chapter  7
23 Pages

Place branding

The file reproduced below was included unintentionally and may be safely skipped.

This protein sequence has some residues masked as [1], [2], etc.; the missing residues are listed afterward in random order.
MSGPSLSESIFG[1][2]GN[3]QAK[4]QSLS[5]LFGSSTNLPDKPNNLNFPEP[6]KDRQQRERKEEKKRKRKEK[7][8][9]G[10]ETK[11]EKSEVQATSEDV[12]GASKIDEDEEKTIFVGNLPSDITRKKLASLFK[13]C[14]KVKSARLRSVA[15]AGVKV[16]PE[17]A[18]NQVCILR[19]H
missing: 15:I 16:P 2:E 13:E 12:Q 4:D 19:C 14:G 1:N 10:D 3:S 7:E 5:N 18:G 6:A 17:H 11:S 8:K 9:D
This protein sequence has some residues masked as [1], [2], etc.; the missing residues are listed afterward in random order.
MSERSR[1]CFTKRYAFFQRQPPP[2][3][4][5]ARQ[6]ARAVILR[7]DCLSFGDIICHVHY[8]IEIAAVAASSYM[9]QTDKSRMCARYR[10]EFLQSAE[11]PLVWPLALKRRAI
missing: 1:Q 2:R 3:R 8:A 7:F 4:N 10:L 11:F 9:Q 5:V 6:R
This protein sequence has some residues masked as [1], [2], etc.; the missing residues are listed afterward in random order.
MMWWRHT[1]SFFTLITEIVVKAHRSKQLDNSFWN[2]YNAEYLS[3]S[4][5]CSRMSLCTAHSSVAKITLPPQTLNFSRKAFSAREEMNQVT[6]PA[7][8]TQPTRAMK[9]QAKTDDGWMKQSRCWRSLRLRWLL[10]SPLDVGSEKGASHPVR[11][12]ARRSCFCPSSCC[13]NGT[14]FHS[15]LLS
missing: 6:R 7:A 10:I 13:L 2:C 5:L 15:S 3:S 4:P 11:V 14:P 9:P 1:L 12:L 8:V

In the academic discourse on social power, the concept of place branding has acquired its proper, be it still somewhat awkward, place. In our study on the role of culture and media, and particularly the impact of public diplomacy, we have already come across the notion of branding, and place branding in particular. We are used to seeing brands all around us, bombarded as we are with commercial messages, signs, and appeals for our money, attention, commitment, and even devotion. From experience, we know that anything can be branded: Perrier branded water; American Express branded credit; and Intel branded computer components. But what exactly is place branding, how does it work, and why is it rapidly becoming such a hotly debated, because still controversial, concept, both amongst policymakers and academics? And, more particularly, how does place branding fit into our examination of social power’s role in international politics?1